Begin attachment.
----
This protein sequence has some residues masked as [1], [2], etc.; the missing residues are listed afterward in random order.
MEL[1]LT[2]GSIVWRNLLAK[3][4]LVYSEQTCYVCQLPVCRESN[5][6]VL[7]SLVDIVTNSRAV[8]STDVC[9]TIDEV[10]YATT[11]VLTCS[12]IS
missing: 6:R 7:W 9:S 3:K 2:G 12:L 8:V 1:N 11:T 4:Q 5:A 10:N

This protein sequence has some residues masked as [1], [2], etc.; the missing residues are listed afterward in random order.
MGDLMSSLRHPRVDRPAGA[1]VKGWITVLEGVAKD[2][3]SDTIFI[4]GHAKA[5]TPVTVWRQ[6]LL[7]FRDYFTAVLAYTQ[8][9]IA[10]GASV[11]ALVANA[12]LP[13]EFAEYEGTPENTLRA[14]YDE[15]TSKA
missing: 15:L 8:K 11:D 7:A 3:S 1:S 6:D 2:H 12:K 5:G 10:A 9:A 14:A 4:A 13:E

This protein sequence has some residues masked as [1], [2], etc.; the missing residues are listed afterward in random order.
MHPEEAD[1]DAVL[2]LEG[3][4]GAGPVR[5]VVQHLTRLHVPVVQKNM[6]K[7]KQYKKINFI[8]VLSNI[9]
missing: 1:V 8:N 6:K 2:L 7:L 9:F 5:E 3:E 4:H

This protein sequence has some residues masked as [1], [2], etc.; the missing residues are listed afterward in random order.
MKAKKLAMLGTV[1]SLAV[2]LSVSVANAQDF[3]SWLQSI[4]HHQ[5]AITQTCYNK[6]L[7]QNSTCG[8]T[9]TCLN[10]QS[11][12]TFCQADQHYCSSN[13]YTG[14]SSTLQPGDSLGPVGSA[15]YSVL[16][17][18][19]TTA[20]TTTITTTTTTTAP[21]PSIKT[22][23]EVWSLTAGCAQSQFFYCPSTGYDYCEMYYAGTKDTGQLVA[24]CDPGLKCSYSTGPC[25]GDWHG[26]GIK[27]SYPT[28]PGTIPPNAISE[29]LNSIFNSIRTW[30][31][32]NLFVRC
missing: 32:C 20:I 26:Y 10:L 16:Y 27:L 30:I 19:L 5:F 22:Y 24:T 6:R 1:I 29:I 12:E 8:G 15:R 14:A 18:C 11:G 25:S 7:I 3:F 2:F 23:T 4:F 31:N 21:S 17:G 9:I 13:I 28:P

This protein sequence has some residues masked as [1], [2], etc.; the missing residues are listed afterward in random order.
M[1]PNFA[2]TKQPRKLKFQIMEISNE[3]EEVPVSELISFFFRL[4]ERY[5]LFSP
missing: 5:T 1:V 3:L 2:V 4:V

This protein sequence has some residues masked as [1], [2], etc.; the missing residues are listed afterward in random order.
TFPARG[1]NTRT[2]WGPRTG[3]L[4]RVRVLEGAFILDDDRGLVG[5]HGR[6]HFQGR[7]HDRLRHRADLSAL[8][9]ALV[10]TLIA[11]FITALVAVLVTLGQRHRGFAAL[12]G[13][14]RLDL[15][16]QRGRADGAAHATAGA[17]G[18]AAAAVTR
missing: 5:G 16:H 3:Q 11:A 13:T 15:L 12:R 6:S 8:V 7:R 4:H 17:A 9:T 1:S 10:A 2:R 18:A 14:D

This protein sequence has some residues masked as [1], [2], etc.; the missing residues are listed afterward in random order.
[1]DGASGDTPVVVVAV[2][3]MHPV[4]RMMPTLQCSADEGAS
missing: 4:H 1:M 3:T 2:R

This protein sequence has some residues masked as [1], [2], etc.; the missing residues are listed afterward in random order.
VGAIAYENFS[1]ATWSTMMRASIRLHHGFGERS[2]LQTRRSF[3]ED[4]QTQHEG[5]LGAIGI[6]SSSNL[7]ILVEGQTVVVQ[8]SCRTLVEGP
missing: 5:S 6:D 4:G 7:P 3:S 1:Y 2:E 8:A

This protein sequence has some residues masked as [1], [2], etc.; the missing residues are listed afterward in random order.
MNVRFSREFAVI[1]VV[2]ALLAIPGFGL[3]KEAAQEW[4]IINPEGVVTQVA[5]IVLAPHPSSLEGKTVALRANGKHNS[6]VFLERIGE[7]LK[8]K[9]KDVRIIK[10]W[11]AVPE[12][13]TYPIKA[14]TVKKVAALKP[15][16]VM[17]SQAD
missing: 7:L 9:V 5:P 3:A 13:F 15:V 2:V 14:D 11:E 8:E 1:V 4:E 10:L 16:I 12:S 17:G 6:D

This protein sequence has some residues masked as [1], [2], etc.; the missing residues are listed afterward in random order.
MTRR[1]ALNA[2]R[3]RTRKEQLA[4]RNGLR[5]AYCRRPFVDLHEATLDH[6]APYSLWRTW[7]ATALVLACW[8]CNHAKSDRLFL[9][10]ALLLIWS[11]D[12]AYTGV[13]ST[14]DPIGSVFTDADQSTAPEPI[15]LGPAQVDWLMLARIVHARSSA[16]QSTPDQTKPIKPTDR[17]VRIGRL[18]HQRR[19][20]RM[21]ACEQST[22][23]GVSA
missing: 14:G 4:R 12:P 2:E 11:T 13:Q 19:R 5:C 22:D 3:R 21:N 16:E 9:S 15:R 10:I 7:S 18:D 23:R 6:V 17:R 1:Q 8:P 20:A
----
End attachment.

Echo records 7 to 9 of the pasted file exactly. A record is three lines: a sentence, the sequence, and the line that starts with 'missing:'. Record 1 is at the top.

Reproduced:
This protein sequence has some residues masked as [1], [2], etc.; the missing residues are listed afterward in random order.
[1]DGASGDTPVVVVAV[2][3]MHPV[4]RMMPTLQCSADEGAS
missing: 4:H 1:M 3:T 2:R

This protein sequence has some residues masked as [1], [2], etc.; the missing residues are listed afterward in random order.
VGAIAYENFS[1]ATWSTMMRASIRLHHGFGERS[2]LQTRRSF[3]ED[4]QTQHEG[5]LGAIGI[6]SSSNL[7]ILVEGQTVVVQ[8]SCRTLVEGP
missing: 5:S 6:D 4:G 7:P 3:S 1:Y 2:E 8:A

This protein sequence has some residues masked as [1], [2], etc.; the missing residues are listed afterward in random order.
MNVRFSREFAVI[1]VV[2]ALLAIPGFGL[3]KEAAQEW[4]IINPEGVVTQVA[5]IVLAPHPSSLEGKTVALRANGKHNS[6]VFLERIGE[7]LK[8]K[9]KDVRIIK[10]W[11]AVPE[12][13]TYPIKA[14]TVKKVAALKP[15][16]VM[17]SQAD
missing: 7:L 9:V 5:P 3:A 13:F 15:V 2:V 14:D 11:E 8:E 1:V 4:E 10:L 16:I 12:S 17:G 6:D